Thursday, March 25, 2010

Oatmeal

I am pleased to report that we've perfected our cinnamon roll oatmeal recipe. In a blind taste test, 2 out of 3 tasters preferred the home made version--the third tester insisted that both were equally good. So here it is, just in case you want to make it yourself.

Place
1/3 c. quick oats
1/4 t. ground cinnamon
2 t. packed brown sugar
2 shakes from the salt shaker and
2/3 c. water
in a microwave safe bowl. Microwave on high for 60-90 seconds (we do ours for 75).

That's it. I also add a bit of skim milk (maybe 2 T.) and about 2 T. chopped walnuts to mine.

Enjoy!

Monday, March 22, 2010

Results

Well, I'm sure you've all been holding your breath waiting for the science fair experiment results, so here you go. As you know, Code-man's science fair project is titled, "Does Temperature Affect the Growth of Stalactites and Stalagmites?" Since real stalactites and stalagmites take thousands of years to grow, Code-man decided to grow crystals that form in the same way as cave formations. Cave formations grow as water containing dissolved bits of rock drips into a cave and then evaporates, leaving the rock behind--magnesium sulfate crystals form in much the same way, growing larger as the water it's dissolved in evaporates.

So Code-man made a super saturated magnesium sulfate solution, and placed it into two cups. Between the cups, Code-man draped a piece of string. The idea is that the mag sulf solution will move up the string though capillary action, then down to the dip due to gravity. If the water then evaporates before the drop falls, a stalactite will form. If it drips first, a stalagmite will form. Code-man set up three sets in three different temperature environments: room temp, refrigerator, and crock pot on warm with the lid off. We actually ran the experiment in the different temperatures twice, and didn't note any stalactite growth during our data recording period. I was frustrated by the lack of growth, so I set up another experiment. This time, all of the variables were exactly the same, except one: the string drape. I know they were exactly the same, because I draped two strings in the same set of cups, and even then, the difference in string drape was only about 1/8 of an inch. This time, in one hour we had about 1 inch of growth on one of the strings, and about 1/4 inch on the other (as you can see in the picture above, after 2 days, we have a column (a stalactite and a stalagmite that have grown together). It's about 5 inches tall). This, more than anything, convinced me that we were not going to be able to get meaningful data from our three different environments. Even if we did get something to grow, we wouldn't be able to tell if any differences were due to the temperature, or to the drape.

We did, however, make enough observations to draw a few conclusions. We noticed that in the cold environment, crystals started forming in the solution at about 4 hours in--the mag sulf didn't want to stay dissolved. From this, we conclude that if a cave is too cold, stalactites and stalagmites will either form very slowly or not at all, because there will be less rock dissolved in the water. In the hot environment, crystals started forming on the surface of the solution--meaning they were forming as the water evaporated--at about 10 hours in, and in the room temp environment, crystals didn't start forming on the surface until 24 hours in. From this, we conclude that stalactites and stalagmites are likely to form more quickly in a warmer cave, as the water will evaporate more quickly. Exciting stuff, eh?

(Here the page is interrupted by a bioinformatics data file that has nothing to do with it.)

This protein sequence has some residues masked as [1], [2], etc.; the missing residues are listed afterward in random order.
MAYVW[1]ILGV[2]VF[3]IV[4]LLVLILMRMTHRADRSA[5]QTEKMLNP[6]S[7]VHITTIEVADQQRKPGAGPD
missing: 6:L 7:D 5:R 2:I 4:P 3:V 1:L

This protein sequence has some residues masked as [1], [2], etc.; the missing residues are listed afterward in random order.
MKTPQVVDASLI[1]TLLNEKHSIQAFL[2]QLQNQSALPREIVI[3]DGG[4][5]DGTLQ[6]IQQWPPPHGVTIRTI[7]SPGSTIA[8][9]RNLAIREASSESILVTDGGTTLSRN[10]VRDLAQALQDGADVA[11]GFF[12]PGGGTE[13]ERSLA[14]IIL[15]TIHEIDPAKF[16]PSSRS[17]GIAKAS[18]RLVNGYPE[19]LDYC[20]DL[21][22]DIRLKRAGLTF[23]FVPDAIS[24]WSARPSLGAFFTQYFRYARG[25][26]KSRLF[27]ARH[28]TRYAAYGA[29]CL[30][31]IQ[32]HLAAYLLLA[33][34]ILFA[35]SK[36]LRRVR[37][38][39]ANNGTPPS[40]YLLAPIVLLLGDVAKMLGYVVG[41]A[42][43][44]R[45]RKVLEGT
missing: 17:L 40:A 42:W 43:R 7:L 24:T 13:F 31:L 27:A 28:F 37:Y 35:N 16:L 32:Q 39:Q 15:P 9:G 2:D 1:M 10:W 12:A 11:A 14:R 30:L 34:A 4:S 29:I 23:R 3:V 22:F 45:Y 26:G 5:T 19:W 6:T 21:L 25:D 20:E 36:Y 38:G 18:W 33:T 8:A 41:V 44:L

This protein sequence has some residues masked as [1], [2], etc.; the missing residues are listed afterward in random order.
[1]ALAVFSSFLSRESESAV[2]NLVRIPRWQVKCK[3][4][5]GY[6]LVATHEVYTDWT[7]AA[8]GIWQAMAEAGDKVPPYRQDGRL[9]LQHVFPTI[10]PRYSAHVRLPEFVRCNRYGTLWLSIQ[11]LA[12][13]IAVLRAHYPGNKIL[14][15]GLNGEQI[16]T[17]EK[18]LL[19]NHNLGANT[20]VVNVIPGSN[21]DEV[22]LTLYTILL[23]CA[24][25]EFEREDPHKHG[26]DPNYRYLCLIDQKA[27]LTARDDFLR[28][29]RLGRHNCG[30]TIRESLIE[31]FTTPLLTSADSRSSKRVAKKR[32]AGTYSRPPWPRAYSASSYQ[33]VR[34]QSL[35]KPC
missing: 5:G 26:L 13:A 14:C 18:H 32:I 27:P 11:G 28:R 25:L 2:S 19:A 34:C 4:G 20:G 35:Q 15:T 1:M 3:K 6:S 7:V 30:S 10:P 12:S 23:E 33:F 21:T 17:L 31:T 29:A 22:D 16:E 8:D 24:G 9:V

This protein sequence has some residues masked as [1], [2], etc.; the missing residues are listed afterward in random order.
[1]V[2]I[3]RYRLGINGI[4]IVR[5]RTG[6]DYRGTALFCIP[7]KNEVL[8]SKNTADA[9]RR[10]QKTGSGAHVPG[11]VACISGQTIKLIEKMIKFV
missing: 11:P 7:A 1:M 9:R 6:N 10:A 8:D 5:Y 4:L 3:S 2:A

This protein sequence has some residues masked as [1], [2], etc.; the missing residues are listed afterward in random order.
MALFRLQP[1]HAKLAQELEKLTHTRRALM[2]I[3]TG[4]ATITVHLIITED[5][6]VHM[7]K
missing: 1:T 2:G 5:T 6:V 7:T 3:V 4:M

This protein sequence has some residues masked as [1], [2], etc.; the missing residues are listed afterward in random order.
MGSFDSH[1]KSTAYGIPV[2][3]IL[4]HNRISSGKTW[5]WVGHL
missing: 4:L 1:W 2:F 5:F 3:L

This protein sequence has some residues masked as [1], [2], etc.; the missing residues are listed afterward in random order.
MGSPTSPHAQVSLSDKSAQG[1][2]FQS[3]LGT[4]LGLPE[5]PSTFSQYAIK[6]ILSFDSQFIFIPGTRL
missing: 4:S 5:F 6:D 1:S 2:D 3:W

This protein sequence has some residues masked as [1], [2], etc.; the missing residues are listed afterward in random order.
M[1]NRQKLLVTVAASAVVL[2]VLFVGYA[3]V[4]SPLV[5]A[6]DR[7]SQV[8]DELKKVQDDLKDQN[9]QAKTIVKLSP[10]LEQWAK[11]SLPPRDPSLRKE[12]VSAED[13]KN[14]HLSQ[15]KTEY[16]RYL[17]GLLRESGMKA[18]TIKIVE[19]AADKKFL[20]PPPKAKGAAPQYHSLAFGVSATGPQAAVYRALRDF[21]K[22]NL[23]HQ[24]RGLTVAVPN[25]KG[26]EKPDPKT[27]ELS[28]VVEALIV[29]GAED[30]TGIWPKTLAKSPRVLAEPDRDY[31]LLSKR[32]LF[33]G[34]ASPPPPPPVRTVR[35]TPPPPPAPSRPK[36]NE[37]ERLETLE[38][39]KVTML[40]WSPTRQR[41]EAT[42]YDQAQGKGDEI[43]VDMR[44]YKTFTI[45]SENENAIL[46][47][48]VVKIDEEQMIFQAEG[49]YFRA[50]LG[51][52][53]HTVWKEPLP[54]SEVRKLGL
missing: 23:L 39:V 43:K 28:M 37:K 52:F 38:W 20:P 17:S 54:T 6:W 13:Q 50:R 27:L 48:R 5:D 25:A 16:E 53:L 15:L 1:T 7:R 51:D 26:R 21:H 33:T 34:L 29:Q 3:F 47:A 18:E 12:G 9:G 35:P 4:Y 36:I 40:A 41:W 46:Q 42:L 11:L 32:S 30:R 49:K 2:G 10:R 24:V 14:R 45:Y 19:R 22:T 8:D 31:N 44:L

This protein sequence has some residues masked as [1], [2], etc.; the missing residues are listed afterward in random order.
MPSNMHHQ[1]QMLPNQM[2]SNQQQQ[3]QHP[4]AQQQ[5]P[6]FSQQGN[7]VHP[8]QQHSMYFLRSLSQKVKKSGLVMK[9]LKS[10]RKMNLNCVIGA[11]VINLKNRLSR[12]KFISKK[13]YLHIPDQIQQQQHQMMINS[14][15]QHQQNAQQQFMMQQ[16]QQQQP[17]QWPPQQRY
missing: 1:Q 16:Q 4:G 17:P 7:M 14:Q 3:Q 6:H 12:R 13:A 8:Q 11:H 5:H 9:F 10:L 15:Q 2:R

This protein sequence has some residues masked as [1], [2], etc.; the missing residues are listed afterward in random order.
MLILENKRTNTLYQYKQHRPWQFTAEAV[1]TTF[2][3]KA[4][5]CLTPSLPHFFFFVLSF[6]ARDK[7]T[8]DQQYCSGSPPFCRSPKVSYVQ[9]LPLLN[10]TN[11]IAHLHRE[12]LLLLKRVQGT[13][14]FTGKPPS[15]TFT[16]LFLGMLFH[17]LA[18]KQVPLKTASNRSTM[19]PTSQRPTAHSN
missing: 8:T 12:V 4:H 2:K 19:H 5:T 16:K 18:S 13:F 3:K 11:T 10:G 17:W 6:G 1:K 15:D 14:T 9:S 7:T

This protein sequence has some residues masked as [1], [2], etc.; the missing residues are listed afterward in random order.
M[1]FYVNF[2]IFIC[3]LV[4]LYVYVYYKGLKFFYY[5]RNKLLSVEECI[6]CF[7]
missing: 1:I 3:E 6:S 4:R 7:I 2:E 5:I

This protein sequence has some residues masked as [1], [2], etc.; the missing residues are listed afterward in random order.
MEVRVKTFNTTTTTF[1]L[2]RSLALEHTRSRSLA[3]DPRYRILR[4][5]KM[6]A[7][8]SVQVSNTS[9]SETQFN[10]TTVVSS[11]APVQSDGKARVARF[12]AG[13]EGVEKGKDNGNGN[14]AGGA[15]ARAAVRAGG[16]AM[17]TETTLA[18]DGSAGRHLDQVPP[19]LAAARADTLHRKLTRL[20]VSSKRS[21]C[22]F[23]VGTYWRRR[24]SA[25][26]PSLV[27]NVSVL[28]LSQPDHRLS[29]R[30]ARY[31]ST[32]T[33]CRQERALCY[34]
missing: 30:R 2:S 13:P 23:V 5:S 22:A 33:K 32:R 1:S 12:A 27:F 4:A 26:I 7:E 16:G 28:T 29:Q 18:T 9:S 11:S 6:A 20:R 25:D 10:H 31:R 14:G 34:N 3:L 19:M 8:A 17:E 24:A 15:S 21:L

Thursday, March 18, 2010

Day 4

Only one more day to go. You know, this is one of the most fun spring breaks I've ever had. The only thing that would make it better would be having Hubby along on our adventures. The weather has even been just gorgeous and spring-like. This morning, it was off to MOPS. I just have to say, I love my discussion group. I wish we could all hang together again next year, but I think they'll probably split us up. Good, I guess--that way I'll get to know some more amazing women. Now we've got more friends over (Derek again and Louie), and Bubby is finally napping...

The real test comes tomorrow. It's the perfect storm of bad spring break karma...the weather is supposed to turn colder, with rain and maybe even snow, and we're going to be stuck at home all day with no plans and no friends to distract and entertain us. Tomorrow Code-man needs to start growing his stalactites again, now that we know how to do it, and we (I) decided that we needed two full days of not going anywhere to keep an eye on them. What have I done? Maybe we only need one full day of not going anywhere, followed by twice daily measurements for a week...

Then it's the weekend, and back to school on Monday, followed by Hubby's return very late Monday night :-)

Wednesday, March 17, 2010

Day 3

Day 3 of our exciting spring break Stay-cation found us making the trek to Club Just Jump, followed by lunch out and cookie hunting (sadly, there were absolutely no cookies in our house, and no chocolate chips with which to make cookies, either, last night when we were craving them).